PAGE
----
27 January 2014

Nothing fishy about this genetically modified biofuel

January 27, 2014
Damian Carrington

A genetically-modified plant that produces seeds packed with fish oils is set to be grown in open fields in the U.K. within months, scientists announced on Friday. The oils could provide feed for farmed fish, the researchers hope, but they could ultimately be used as a health supplement in human foods such as margarine.

Fish oils — specifically omega-3 long-chain polyunsaturated fatty acids — have been shown to cut the risk of cardiovascular disease and are a popular food supplement. But about 80% of the fish oil harvested from the oceans every year is actually fed to other fish being raised in aquaculture. With many fish stocks already over-exploited, the government-funded researchers from Rothamsted Research in Hertfordshire, southern England, have spent 15 years developing the new GM plant and hope to have permission for field trials by March, with planting to start shortly after if approval is given.Testy over trial

Environment minister Owen Paterson, who will make the final decision after public consultations and advice from experts, said: “The longer Europe continues to close its doors to GM, the greater the risk that the rest of the world will bypass us altogether. Europe risks becoming the museum of world farming.” But if the field trial is approved, as is likely, it could spur protests such as those that accompanied a field trial of GM wheat at Rothamsted Research in 2012, when hundreds of campaigners gathered at the site and threatened to destroy that crop.

If fish are fed on the oil from GM plants in future, they might not need to be labelled as GM-derived, because cattle today are widely fed on GM soya, but are not required to reveal this on labels. Professor Jonathan Napier, who is leading the trial, said: “The field trial is still an experiment. After that, if it is successful, you could grow plants either for animal feed or ultimately you could imagine a situation where it is used for human nutrition. If we can explain the benefits, maybe people will agree this is a good thing to do.” It was possible, he added, the plant-produced oil might overcome one of the major downsides of edible fish oil: the strong taste. “We have not tasted it, but we have smelled it and it did not smell fishy,” he said.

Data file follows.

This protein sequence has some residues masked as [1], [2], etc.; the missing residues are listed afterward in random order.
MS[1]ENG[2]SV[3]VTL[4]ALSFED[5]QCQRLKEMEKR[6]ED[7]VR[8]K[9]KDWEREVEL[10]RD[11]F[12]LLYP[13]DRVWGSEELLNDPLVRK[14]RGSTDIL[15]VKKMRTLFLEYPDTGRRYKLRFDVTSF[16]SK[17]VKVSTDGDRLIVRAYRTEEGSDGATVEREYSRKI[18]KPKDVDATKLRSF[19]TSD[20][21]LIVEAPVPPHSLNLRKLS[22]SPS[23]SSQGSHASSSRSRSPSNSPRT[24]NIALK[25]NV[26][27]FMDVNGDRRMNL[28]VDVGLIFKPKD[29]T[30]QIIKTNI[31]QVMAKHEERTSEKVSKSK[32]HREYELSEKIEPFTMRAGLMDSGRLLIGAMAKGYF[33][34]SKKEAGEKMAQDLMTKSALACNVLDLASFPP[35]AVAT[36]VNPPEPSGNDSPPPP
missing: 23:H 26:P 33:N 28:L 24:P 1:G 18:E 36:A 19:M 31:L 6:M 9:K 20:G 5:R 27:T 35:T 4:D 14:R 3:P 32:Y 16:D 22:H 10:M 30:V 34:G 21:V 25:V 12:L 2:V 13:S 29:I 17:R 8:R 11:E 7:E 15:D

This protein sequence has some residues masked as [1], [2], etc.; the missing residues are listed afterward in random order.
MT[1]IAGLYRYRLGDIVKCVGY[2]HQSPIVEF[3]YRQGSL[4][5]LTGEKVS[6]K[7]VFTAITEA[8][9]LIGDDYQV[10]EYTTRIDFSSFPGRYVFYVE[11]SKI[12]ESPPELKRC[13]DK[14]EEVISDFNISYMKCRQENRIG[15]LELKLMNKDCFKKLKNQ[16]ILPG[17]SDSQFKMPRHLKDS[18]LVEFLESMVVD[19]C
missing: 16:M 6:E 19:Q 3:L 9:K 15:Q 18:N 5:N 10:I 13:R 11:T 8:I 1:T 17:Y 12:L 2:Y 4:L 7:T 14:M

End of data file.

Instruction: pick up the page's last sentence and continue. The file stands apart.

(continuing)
The particular fish oils that benefit the health of both fish and humans, called EPA and DHA, are not in fact produced by fish themselves but instead accumulated by eating marine microbes. Mr. Napier’s team therefore took up to seven genes from algae that produce the fish oils and transplanted them into oil seed plants called camelina. It naturally produces short-chain oils and has been grown as a food crop for centuries in southern and eastern Europe and is used a biofuel crop in North America. The GM camelina has passed laboratory and greenhouse trials and about 25 per cent of the oil in the seeds is EPA and DHA, a similar proportion to that in fish oil.

SecDef Should Crack Whip On Cyber, Drones, & Training Foreigners

on January 24, 2014 

A Croatian soldier and a Minnesota National Guardsman train together for Afghanistan.

Yesterday, four mid-grade military officers — one from each armed service – made a remarkable public recommendation to their boss, Secretary of Defense Chuck Hagel: It’s time to force the four services back into clearly demarcated “lanes” and reduce overlap between them as budgets shrink and competition escalates. They focused on three high-priority areas:

Cybersecurity, the one area of the budget that’s actually growing. As a result, all four services are training “cyber warriors” and creating “cyber” units — but with no clear guidance from the Defense Department on which service should specialize in what, so everyone is doing a bit of everything. “The services risk building similar capabilities in different ways to conduct the same mission,” the co-authors write, “[with] significant duplication and overlap.” Their (tentative) solution: take away some of the services’ authority to “train, equip, and organize” cybersecurity personnel and give it to the interservice Cyber Command. That step would raise CYBERCOM to a status currently enjoyed only by Special Operations Command (SOCOM), halfway to being a full-scale independent service.

Drones, aka “unmanned aircraft systems” (UAS). “Currently,” they write, “the four services are developing 15 separate UAS platforms of varying weights, speeds and altitudes” (see exhibits 1, 2, 3, and 4), as well as “42 separate UAS payload development programs… [and] 13 ground control stations.” While they stop short of a specific recommendation here, the co-authors do note regretfully that the current UAS Task Force lacks “authority over the services for programmatic consolidation or termination.” (Hint, hint?) They also speak approvingly of the much-derided 1947 Key West agreement, which among other things defined what kind of (manned) aircraft each service could fly.

So-called Phase Zero Operations, in which US troops train foreign forces, conduct exercises with them, and even quietly help them secure their countries. Historically, Special Operations Forces did the small-scale, low-profile, long-term work in the shadows, while the four services occasionally showed up for big high-profile exercises. But after 9/11, the “Big Army” andMarine Corps both had to build up Afghan and Iraqi forces, expertise they don’t want to lose. Now now they are to some extent competing (my word, not the authors’) with each other and with SOCOM for Phase 0 business around the world, especially in the high-profile Pacific. “The Department of Defense needs to provide the services guidance on their primary mission responsibilities in Phase 0 operations,” the four officer write, “instead of letting the services make their own decision about the force size and mix required.”

26 January 2014

At Davos 2014, the Gods Of Mischief Rule

The Daily Beast

Christopher Dickey